It tells you what you should consider before selecting a MEWP to gain access to work at height and the risks that need to be managed while the MEWP is in use.
All types of MEWPs are covered by this guidance, including ones that are:
¦
vertical ‘scissor’ lift;
¦
selfpropelled
boom;
¦
vehiclemounted
boom; and
¦
trailermounted
boom.

This information sheet has been produced in consultation with the International Powered Access Federation Ltd (IPAF), the Construction Planthire
Association and the British Constructional Steelwork Association.

Download (PDF 259K)

MEWPS Working on roofs

Working on a roof can be dangerous. Falls account for more deaths and serious injuries in construction than anything else and roofers account for 24% – the biggest category of worker by far – of those people who are killed in all falls from height.

Any fall from a roof inevitably involves at least a serious injury. The risks are substantial, however long or short the work. Many have been killed who only meant to be on the roof for a few minutes ‘to have a quick look’ or to carry out a small repair.

This leaflet is aimed at people who actually carry out roof work or are directly responsible for managing or supervising it. It sets out key safeguards, but more detailed information is contained in Health and safety in roof work HSG33.
Falls occur:
¦
from the edges of roofs;
¦
through gaps or holes in roofs; and
¦
through fragile roof materials and roof lights.
In addition, many people have been seriously injured by material falling or thrown from roofs.

Download (PDF 287K)

Selecting competent contractors for working at height

Selecting competent contractors for working at height

The more complex and potentially dangerous the activities, the more likely it is that the answers and information will need to be recorded.

As the client, you will be responsible for checking that any contractor you appoint is competent to do the work safely. Work which involves greater risks, eg work on roofs, will need more thorough checks to ensure that the contractor has the necessary skills and knowledge. Once you have selected a competent contractor, you will need to exchange information and agree the method of work.
Both will need to be done before work starts. Pre-work meetings are a good way of ensuring that the work is properly planned and controlled. Finally, you will also need to monitor the work.

Download (PDF 94K)

Scaffold tower training - PASMA Courses

This information sheet is aimed at users of mobile access towers (also known as tower scaffolds or towers). It will also help those who select and specify such equipment.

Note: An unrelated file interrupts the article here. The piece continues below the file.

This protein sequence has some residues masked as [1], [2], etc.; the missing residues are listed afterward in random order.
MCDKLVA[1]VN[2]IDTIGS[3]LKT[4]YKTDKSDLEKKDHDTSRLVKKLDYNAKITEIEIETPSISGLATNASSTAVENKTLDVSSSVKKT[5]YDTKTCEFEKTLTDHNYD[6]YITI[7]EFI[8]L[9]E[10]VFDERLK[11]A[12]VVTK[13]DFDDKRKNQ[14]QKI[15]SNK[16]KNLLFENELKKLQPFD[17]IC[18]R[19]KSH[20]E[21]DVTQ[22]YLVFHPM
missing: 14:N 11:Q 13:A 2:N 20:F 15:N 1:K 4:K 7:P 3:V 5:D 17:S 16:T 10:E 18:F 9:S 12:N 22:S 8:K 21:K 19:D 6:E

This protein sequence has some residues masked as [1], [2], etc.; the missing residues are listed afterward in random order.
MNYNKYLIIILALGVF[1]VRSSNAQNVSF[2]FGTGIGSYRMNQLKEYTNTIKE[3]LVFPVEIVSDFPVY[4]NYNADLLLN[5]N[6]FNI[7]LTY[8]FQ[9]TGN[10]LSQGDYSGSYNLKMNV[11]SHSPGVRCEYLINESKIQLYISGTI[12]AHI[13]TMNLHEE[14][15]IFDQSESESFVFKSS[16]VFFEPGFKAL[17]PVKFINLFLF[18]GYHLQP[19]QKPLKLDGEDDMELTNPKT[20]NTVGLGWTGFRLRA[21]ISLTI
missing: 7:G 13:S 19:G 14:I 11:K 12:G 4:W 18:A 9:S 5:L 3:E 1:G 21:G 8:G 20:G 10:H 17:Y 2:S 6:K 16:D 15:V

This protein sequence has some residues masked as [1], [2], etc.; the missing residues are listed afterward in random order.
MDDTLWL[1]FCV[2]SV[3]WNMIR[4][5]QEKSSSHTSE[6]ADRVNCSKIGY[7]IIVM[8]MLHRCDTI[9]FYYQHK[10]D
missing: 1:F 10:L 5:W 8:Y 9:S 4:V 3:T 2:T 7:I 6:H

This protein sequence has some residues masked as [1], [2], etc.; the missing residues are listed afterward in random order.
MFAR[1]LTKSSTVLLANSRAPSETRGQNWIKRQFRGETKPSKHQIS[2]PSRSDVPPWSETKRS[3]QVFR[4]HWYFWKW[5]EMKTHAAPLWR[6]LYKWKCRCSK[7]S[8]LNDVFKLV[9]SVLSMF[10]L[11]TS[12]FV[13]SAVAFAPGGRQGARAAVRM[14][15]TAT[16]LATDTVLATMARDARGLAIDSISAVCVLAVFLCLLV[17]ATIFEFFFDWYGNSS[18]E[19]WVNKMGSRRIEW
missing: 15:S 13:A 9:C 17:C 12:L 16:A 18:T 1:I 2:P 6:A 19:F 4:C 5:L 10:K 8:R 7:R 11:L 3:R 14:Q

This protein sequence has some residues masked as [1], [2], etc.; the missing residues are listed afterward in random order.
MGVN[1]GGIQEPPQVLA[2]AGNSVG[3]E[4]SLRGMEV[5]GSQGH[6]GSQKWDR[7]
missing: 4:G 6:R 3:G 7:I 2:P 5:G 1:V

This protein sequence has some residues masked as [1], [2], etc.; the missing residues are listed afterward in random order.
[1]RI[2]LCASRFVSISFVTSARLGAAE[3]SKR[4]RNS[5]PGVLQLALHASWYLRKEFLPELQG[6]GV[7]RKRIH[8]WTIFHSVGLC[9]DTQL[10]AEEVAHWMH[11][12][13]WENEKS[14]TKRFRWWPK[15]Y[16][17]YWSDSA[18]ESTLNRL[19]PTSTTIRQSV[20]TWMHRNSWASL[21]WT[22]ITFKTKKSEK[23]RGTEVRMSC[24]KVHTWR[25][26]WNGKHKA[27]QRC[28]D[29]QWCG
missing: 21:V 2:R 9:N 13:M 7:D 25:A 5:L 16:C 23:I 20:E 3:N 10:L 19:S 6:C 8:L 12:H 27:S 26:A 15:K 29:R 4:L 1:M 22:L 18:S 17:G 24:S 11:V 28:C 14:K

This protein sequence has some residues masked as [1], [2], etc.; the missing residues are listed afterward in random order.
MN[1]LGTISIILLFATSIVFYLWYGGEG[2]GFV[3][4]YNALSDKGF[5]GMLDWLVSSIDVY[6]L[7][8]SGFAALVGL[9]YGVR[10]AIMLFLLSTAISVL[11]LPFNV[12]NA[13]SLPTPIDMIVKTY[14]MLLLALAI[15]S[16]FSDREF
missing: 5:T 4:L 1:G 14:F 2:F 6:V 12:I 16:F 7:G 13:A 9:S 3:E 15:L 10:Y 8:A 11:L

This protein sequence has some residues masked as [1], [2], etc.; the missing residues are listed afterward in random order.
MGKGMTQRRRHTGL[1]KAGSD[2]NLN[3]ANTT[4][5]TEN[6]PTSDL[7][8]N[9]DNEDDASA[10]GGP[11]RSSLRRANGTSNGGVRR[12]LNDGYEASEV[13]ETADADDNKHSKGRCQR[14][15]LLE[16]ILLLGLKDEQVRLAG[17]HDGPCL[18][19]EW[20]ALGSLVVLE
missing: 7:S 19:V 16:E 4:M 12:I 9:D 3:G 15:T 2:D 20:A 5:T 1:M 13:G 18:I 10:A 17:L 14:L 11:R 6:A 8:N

The Work at Height Regulations 2005 require an assessment to be undertaken before starting any work at height. If the assessment confirms that there is no alternative to working at height, then suitable work equipment should be selected, taking into account the nature of the work.

Mobile access towers are widely used and can provide an effective and safe means of gaining access to work at height. However, inappropriate erection and misuse of towers are the cause of numerous accidents each year. Aluminium and thin-wall steel towers are light and can easily overturn if used incorrectly. Towers rely on all parts being in place to ensure adequate strength. They can collapse if sections are left out.

Before selecting or specifying a tower, you must be satisfied that it is the most suitable item of equipment for the job.

www.facelift.co.uk/training/aluminium-towers-training

Download ()

MEWPs Training User Guide

This guide sets out recommended working practices for the safe operation of a wide range of mobile elevating work platforms (MEWPs) to include pre-use inspections, transport and positioning. The guidance will enable an operator
to carry out the required task with
safety and efficiency.

MEWPs Covered in this guide
1a - Static Vertical e.g. Vertical personnel platforms
1b - Static Boom e.g. Vehicle and trailer mounted platforms
3a - Mobile Vertical e.g. Scissor lifts
3b - Mobile Boom e.g. Self propelled booms

Download (PDF 1.5Mb)

Best Practice Guidance for MEWPs    Avoiding Trapping / Crushing Injuries to   People in the Platform

Best Practice Guidance for MEWPs Avoiding Trapping / Crushing Injuries to People in the Platform

A mobile elevating work platform (often referred to as a MEWP) saves time and makes work at height